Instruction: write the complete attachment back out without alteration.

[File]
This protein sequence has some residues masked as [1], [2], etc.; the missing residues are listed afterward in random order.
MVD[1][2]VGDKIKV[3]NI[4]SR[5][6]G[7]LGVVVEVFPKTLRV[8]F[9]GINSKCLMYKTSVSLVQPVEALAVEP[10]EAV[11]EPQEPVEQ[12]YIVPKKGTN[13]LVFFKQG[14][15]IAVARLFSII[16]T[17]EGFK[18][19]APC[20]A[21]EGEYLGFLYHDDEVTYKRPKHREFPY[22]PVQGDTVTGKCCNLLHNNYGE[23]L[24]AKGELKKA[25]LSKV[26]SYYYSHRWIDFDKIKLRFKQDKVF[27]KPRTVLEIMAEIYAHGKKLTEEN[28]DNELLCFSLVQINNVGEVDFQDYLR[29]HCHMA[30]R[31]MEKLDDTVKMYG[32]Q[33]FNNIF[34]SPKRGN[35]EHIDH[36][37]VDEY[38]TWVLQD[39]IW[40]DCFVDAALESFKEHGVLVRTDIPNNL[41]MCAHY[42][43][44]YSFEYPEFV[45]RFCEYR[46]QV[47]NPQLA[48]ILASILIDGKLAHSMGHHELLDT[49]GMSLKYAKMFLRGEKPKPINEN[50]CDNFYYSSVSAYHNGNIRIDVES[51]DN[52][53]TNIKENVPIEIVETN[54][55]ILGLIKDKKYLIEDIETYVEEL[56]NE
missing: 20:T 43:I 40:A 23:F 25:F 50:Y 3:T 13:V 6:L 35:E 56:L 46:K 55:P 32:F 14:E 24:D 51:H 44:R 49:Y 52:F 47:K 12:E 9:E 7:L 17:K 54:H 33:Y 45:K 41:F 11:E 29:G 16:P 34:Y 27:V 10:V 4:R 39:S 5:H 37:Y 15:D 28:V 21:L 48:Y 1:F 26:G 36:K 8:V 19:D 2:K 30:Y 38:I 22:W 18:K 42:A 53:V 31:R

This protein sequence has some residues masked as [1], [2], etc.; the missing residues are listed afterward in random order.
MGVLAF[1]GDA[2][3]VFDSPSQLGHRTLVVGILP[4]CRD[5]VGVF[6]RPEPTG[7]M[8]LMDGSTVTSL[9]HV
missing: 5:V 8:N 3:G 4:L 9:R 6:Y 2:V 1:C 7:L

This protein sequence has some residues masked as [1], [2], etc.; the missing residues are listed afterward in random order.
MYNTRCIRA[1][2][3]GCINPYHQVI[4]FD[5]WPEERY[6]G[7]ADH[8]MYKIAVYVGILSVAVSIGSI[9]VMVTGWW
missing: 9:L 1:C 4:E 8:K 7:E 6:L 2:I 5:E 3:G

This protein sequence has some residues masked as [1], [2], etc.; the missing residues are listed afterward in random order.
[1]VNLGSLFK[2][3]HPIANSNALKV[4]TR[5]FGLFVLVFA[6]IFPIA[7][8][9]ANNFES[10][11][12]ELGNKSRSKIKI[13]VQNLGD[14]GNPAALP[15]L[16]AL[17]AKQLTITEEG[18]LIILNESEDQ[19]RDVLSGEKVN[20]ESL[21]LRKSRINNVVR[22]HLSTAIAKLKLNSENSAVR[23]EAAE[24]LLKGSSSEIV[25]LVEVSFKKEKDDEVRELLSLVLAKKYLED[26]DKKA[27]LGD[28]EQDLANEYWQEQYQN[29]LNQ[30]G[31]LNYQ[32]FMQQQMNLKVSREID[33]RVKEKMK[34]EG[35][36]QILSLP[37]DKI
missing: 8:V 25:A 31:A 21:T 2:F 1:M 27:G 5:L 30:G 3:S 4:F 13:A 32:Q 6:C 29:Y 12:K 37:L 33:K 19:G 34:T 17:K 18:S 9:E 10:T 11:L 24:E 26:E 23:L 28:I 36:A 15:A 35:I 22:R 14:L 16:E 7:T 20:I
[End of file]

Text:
This protein sequence has some residues masked as [1], [2], etc.; the missing residues are listed afterward in random order.
MVD[1][2]VGDKIKV[3]NI[4]SR[5][6]G[7]LGVVVEVFPKTLRV[8]F[9]GINSKCLMYKTSVSLVQPVEALAVEP[10]EAV[11]EPQEPVEQ[12]YIVPKKGTN[13]LVFFKQG[14][15]IAVARLFSII[16]T[17]EGFK[18][19]APC[20]A[21]EGEYLGFLYHDDEVTYKRPKHREFPY[22]PVQGDTVTGKCCNLLHNNYGE[23]L[24]AKGELKKA[25]LSKV[26]SYYYSHRWIDFDKIKLRFKQDKVF[27]KPRTVLEIMAEIYAHGKKLTEEN[28]DNELLCFSLVQINNVGEVDFQDYLR[29]HCHMA[30]R[31]MEKLDDTVKMYG[32]Q[33]FNNIF[34]SPKRGN[35]EHIDH[36][37]VDEY[38]TWVLQD[39]IW[40]DCFVDAALESFKEHGVLVRTDIPNNL[41]MCAHY[42][43][44]YSFEYPEFV[45]RFCEYR[46]QV[47]NPQLA[48]ILASILIDGKLAHSMGHHELLDT[49]GMSLKYAKMFLRGEKPKPINEN[50]CDNFYYSSVSAYHNGNIRIDVES[51]DN[52][53]TNIKENVPIEIVETN[54][55]ILGLIKDKKYLIEDIETYVEEL[56]NE
missing: 20:T 43:I 40:A 23:F 25:F 50:Y 3:T 13:V 6:L 35:E 56:L 46:K 55:P 32:F 14:E 24:D 51:H 44:R 49:Y 52:F 47:K 12:E 9:E 7:L 17:K 54:H 33:Y 45:K 41:F 11:E 29:G 16:P 34:Y 27:V 10:V 4:R 39:S 5:H 37:Y 15:D 28:V 21:L 48:Y 1:F 26:G 36:K 8:V 19:D 2:K 30:Y 38:I 22:W 18:K 42:A 53:V 31:R

This protein sequence has some residues masked as [1], [2], etc.; the missing residues are listed afterward in random order.
MGVLAF[1]GDA[2][3]VFDSPSQLGHRTLVVGILP[4]CRD[5]VGVF[6]RPEPTG[7]M[8]LMDGSTVTSL[9]HV
missing: 5:V 8:N 3:G 4:L 9:R 6:Y 2:V 1:C 7:L

This protein sequence has some residues masked as [1], [2], etc.; the missing residues are listed afterward in random order.
MYNTRCIRA[1][2][3]GCINPYHQVI[4]FD[5]WPEERY[6]G[7]ADH[8]MYKIAVYVGILSVAVSIGSI[9]VMVTGWW
missing: 9:L 1:C 4:E 8:K 7:E 6:L 2:I 5:E 3:G

This protein sequence has some residues masked as [1], [2], etc.; the missing residues are listed afterward in random order.
[1]VNLGSLFK[2][3]HPIANSNALKV[4]TR[5]FGLFVLVFA[6]IFPIA[7][8][9]ANNFES[10][11][12]ELGNKSRSKIKI[13]VQNLGD[14]GNPAALP[15]L[16]AL[17]AKQLTITEEG[18]LIILNESEDQ[19]RDVLSGEKVN[20]ESL[21]LRKSRINNVVR[22]HLSTAIAKLKLNSENSAVR[23]EAAE[24]LLKGSSSEIV[25]LVEVSFKKEKDDEVRELLSLVLAKKYLED[26]DKKA[27]LGD[28]EQDLANEYWQEQYQN[29]LNQ[30]G[31]LNYQ[32]FMQQQMNLKVSREID[33]RVKEKMK[34]EG[35][36]QILSLP[37]DKI
missing: 8:V 25:A 31:A 21:T 2:F 1:M 27:G 5:L 30:G 3:S 4:F 13:A 32:Q 6:C 29:Y 12:K 37:L 33:K 19:G 34:T 17:K 18:S 9:E 10:T 11:L 24:E 26:E 23:L 28:I 36:A 15:A 35:I 22:R 14:L 16:E 7:T 20:I